This security update resolves one privately reported vulnerability and one publicly disclosed vulnerability in Microsoft Windows. The vulnerabilities could allow elevation of privilege if an attacker logs on to an affected system and runs a specially crafted application that exploits the vulnerability. An attacker must have valid logon credentials and be able to log on locally to exploit this vulnerability. The vulnerability could not be exploited remotely or by anonymous users.
This security update is rated Important for all 32-bit editions of Windows XP and Windows Server 2003; Windows 7 for x64-based Systems; and Windows Server 2008 R2 for x64-based Systems. For more information, see the subsection, Affected and Non-Affected Software, in this section.
The security update addresses the vulnerabilities by correcting the way that the Windows User Mode Scheduler handles a particular system request and the way that Windows manages BIOS ROM. For more information about the vulnerabilities, see the Frequently Asked Questions (FAQ) subsection for the specific vulnerability entry under the next section, Vulnerability Information.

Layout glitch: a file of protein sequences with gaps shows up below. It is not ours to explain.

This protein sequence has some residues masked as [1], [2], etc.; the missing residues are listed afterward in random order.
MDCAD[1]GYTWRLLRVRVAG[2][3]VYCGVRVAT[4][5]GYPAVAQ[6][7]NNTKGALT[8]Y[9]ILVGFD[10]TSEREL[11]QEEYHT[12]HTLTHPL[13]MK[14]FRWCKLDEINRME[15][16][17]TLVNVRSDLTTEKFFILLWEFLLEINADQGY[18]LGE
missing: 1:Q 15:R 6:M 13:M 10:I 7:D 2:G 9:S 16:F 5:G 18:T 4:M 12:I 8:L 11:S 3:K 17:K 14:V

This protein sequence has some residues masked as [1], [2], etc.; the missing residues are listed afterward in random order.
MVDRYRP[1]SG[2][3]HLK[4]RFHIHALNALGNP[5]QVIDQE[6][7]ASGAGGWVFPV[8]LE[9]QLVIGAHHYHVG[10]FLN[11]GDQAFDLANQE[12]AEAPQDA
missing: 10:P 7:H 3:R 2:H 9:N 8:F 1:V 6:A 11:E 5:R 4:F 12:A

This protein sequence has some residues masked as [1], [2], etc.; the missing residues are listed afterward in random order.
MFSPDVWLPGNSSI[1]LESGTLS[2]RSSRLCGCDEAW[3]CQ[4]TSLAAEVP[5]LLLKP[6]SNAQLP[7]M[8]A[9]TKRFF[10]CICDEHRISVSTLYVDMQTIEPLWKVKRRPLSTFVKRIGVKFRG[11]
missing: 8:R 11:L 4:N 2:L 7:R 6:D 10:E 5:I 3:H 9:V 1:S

Recommendation. The majority of customers have automatic updating enabled and will not need to take any action because this security update will be downloaded and installed automatically. Customers who have not enabled automatic updating need to check for updates and install this update manually. For information about specific configuration options in automatic updating, see Microsoft Knowledge Base Article 294871.
For administrators and enterprise installations, or end users who want to install this security update manually, Microsoft recommends that customers apply the update at the earliest opportunity using update management software, or by checking for updates using the Microsoft Update service.
See also the section, Detection and Deployment Tools and Guidance, later in this bulletin.
Known Issues. None